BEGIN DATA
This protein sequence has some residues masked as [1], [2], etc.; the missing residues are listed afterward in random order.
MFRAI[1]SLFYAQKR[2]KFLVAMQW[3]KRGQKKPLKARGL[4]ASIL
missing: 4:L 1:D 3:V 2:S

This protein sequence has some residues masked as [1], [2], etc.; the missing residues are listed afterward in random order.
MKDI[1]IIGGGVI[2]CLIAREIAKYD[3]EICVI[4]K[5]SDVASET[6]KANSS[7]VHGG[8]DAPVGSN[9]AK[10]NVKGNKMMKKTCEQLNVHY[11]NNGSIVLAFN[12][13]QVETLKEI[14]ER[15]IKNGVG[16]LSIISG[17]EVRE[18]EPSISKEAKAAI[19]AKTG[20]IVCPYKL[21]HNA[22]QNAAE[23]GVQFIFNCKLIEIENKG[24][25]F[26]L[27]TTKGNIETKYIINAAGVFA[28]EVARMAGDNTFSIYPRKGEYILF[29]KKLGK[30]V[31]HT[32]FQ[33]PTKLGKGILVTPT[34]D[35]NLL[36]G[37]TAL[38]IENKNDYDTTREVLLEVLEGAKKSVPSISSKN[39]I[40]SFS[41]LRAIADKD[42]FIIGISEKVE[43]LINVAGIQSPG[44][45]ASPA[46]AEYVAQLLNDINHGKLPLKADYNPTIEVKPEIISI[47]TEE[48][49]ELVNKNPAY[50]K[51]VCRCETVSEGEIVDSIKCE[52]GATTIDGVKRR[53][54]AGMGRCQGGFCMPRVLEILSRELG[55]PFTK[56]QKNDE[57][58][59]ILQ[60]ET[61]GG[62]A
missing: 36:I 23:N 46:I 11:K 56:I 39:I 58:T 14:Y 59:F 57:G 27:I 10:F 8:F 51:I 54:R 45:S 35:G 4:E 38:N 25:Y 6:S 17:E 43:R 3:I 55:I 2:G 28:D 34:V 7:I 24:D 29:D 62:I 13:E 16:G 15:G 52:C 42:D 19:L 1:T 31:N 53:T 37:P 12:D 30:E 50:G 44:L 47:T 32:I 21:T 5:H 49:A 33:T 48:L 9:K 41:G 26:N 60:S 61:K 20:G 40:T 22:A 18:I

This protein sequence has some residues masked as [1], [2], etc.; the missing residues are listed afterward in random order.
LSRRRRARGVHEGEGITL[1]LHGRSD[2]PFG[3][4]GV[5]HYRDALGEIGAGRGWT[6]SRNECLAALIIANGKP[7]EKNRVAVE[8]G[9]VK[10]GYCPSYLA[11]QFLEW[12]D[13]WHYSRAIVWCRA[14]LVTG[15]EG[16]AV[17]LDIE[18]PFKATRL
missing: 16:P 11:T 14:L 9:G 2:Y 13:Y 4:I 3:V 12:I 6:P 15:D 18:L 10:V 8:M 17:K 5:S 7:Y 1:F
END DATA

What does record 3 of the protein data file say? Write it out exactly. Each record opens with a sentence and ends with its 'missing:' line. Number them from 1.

This protein sequence has some residues masked as [1], [2], etc.; the missing residues are listed afterward in random order.
LSRRRRARGVHEGEGITL[1]LHGRSD[2]PFG[3][4]GV[5]HYRDALGEIGAGRGWT[6]SRNECLAALIIANGKP[7]EKNRVAVE[8]G[9]VK[10]GYCPSYLA[11]QFLEW[12]D[13]WHYSRAIVWCRA[14]LVTG[15]EG[16]AV[17]LDIE[18]PFKATRL
missing: 16:P 11:T 14:L 9:G 2:Y 13:Y 4:I 3:V 12:I 6:P 15:D 18:L 10:V 8:M 17:K 5:S 7:Y 1:F